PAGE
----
Is Acorns worthy of your spare change?

We review spare change investment app Acorns to see if it's as good as it's cracked up to be. We've looked at the costs and pros and cons.

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Earlier this year we road tested spare change investment app Acorns and it was one of our top rating articles – here’s what we found.

How is your savings plan going? As Australians many of us live in a ‘buy now, worry about cost tomorrow’ society.

Everyone I know is good at spending their money, but not many people I know are really good at saving their money.

I believe the reason for this is because saving often requires discipline, hard work and sometimes it’s just difficult making end’s meet.

The best way to save your money is setting a budget, and banking your savings before you start paying for anything else.

But now there is also a new spare-change investment app called Acorns which I’ve been keen to road test since it launched into the Australian market earlier this year.

To find out more about this Fintech start-up which came from the U.S.A, I sat down and had a chat with the chief operating officer of Acorns Australia Brendan Malone and here’s what I can tell you.

So what is Acorns?

Like I said, Acorns is a spare-change investment app. The app links up with your bank accounts and credit cards, rounding-up your daily purchases with the ‘virtual change’ being invested into seven diversified Exchange Traded Funds (ETF) – I’ll get to those soon bare with me!

So say for example you were to buy a cup of coffee for $3.50, then Acorns would automatically round it up to $4 and the $0.50 would get invested into your Acorns account.

How did it perform for me?

Admittedly I am generation Y and a finance broker, but I found this app easy to use and was up and running shortly after set-up – which involved downloading the app on your phone and setting up an account.

Like most things you do need to allow for time to input your personal information.

Then you will need to link up your bank accounts and bank cards that you choose to nominate.

Depending on the bank you are with, and how many bank accounts you have will dictate the time. For me it was fairly quick.

Once you have your account set up, you can customise it to do automatic round-ups, which means setting recurring deposits and lump-sum deposits.

What is an ETF? Which ETF do you Invest in?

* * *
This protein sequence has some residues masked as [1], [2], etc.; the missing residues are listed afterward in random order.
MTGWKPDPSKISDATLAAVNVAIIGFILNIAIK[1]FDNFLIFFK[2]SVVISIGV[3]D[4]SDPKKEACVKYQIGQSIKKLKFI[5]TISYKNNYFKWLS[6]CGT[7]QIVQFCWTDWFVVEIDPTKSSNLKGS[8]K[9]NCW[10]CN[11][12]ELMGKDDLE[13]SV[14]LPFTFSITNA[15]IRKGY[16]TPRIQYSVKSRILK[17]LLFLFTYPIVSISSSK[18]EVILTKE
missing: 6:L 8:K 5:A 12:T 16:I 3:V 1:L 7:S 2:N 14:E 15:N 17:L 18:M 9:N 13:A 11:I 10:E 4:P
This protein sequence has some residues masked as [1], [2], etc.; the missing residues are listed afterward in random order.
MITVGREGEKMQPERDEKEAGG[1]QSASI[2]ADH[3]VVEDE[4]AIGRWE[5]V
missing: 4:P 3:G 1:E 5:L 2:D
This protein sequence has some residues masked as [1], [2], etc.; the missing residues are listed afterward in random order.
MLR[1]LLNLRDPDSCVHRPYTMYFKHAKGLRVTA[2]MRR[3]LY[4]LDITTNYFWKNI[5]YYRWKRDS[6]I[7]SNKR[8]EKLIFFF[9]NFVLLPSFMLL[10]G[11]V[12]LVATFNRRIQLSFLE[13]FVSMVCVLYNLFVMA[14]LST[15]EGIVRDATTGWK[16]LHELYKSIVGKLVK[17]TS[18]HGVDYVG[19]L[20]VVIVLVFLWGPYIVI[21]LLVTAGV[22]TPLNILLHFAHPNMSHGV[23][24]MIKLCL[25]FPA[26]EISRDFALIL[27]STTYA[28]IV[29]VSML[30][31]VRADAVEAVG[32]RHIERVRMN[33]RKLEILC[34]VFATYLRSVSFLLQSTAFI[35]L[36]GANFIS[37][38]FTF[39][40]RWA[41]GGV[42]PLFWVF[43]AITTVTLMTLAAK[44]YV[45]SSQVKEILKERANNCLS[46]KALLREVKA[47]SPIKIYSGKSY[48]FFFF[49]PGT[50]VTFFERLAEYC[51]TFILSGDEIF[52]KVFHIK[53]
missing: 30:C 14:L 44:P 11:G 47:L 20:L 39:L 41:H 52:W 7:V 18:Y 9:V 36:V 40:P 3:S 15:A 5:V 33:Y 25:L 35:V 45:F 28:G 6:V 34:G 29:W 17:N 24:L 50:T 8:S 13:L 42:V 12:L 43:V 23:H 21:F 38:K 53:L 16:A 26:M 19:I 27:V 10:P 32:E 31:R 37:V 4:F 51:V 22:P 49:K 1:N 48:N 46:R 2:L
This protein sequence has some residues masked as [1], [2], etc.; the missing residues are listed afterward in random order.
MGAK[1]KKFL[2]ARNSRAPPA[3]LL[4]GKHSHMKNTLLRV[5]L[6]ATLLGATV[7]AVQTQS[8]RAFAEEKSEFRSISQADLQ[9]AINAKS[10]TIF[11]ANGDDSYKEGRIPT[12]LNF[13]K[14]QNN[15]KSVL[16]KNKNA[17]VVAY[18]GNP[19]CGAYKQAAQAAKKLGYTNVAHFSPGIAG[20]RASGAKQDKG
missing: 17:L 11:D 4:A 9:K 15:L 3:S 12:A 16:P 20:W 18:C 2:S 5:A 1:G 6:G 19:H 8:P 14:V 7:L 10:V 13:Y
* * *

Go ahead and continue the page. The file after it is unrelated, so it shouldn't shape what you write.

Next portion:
Now here’s the part I talk about Exchange Traded Funds. These are managed fund portfolios, kinda like a super fund, which invests your dividends in a variety of different investments and stock markets.

Acorns has 5 different ETFs you can invest in and they range from conservative to aggressive depending on  how much risk you want to take with your spare change.

Deciding which portfolio to invest in really comes down to your choice, you need to look at your risk profile and personal circumstances; if you’re unsure I would start on the conservative end or get some professional help.

 

Pros and Cons?

Setting up an Acorns account has two major benefits; getting yourself into a forced savings habit and exposing you to investing your money at a low cost entry level in the stock market and other investments.

On the downside, if you have a credit or debit card with a small bank, that bank may not recognise the Acorns app at this stage.

Another issues is the performance of different ETFs vary and depending on if you need to liquidate money, which means cash in, you could be doing that it at a low point. For instance my fund finished today at -0.29% so that could be a problem.

What are the costs?

Acorns charge $1.25 per month for accounts under $5,000, so that’s $15 a year in feee, and for accounts greater than $5,000 the fees are 0.275% of your annual account value. So say you invest $10,000 then you are going to pay out $275 a year – which is less than most annual account fees on most home loans.

This is one of the big advantages of Acorns, is it is relatively cheap, and easy to get in the game and start investing your loose change.

Chatting with Brendan he said whilst Acorns Australia is promoted as an investment tool, where it is really powerful is in its ability to force people into saving money that most of the time wouldn’t happen otherwise.

“Australians have really taken to this product even more then we initially had anticipated and the average amount of savings per week for each user is also higher, because Australia has better banking systems and is a more “cashless” society than America is,” said Malone.

 

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